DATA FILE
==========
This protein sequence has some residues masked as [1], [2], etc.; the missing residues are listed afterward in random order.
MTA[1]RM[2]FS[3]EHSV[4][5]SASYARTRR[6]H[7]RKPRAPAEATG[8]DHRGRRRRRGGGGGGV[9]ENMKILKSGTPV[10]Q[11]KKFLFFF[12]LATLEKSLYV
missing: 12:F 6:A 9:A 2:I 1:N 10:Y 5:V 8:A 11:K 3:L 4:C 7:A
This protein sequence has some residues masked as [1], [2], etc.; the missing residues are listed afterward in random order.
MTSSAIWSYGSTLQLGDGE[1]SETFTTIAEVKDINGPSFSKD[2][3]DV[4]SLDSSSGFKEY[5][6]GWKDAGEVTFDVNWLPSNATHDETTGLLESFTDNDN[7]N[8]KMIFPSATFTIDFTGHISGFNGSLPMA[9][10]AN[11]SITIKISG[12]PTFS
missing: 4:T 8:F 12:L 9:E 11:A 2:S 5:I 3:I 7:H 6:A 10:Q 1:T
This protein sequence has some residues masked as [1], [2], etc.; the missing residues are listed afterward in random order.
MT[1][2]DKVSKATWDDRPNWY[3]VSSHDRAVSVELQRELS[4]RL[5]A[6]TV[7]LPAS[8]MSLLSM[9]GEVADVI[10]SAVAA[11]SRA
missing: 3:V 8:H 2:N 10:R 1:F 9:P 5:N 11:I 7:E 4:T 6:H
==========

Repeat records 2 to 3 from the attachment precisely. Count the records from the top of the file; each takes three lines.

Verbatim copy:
This protein sequence has some residues masked as [1], [2], etc.; the missing residues are listed afterward in random order.
MTSSAIWSYGSTLQLGDGE[1]SETFTTIAEVKDINGPSFSKD[2][3]DV[4]SLDSSSGFKEY[5][6]GWKDAGEVTFDVNWLPSNATHDETTGLLESFTDNDN[7]N[8]KMIFPSATFTIDFTGHISGFNGSLPMA[9][10]AN[11]SITIKISG[12]PTFS
missing: 4:T 8:F 12:L 9:E 11:A 2:S 5:I 3:I 7:H 6:A 10:Q 1:T
This protein sequence has some residues masked as [1], [2], etc.; the missing residues are listed afterward in random order.
MT[1][2]DKVSKATWDDRPNWY[3]VSSHDRAVSVELQRELS[4]RL[5]A[6]TV[7]LPAS[8]MSLLSM[9]GEVADVI[10]SAVAA[11]SRA
missing: 3:V 8:H 2:N 10:R 1:F 9:P 5:N 11:I 7:E 4:T 6:H